My guess is that I will win much more than 50% of such games, b/c allies are favored in this setting.




 
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Mike Davis
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I would argue that Japan's first turn IS extreme in the plan that was laid out..


IIRC, Japan was to buy 2 bombers - which means NO navy and NO additional ground units (though, I suppose they could buy a tranny which would give them some flexibility).

Second, Japan is to attack all the navy and air it can - losing navy first over fighters, since they all need to be in Burma. This not only means possible losses of naval units in the attack, but likely the loss of additonal naval units when the UK and US get their turns. Naval units that Japan will not be able to replace very quickly.

Third, this means little, if any attacking on China. And while China is not a huge player, they can be a problem if Japan ignores them.

Lastly, it assumes that all your FTR go to Burma, which is fine, except that it also means they are not in position to do much of anything in turn 2 of use. So - if the Russians do as noted and the Axis decide NOT to do the unstoppable strategy, then Japan has just wasted their first 2 turns doing things that are less than optimal.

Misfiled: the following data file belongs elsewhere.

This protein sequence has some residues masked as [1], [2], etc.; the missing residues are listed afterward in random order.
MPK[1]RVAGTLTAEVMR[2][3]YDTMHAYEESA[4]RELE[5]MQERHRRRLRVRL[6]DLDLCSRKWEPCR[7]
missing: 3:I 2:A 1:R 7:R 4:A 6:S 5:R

In general, I think the game is pretty balanced - in fact, in tournament play, I have seen a slight Axis advantage - but very slight.

MM
 
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Zak
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I was assuming no NOs. As for balance, I need to get more games under my belt for this new version, but I have heard mixed things. Most people seem to think the axis is heavily favoured in the 1941, and slightly favoured in the 1942.

And yes, I agree the Japanese plan is extreme. If I were going to try it, I would use some of the planes to attack brittish fleet and take some of the Chinese territories.

I also noticed that in this new setup, the Axis have 2 subs positioned to sucker punch the canadian/British ships in Hudson's bay (why are they there in the first place?) This would of course hinder Britian's naval plans slightly.
 
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Michael Ornelles
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I have only played the new version of A&A twice but....in the old version the common strategy to defend against a japanese attack on eastern russia was to have Brittain send as many air units and other units to Russia to help them hold out in the west. Then, any Russian tanks moved east to deal with the Japanese threat. Also, as America I would create a bomber base in Alaska to assist Russia. Not sure if this would work with the new game though, since again, I have only played it twice.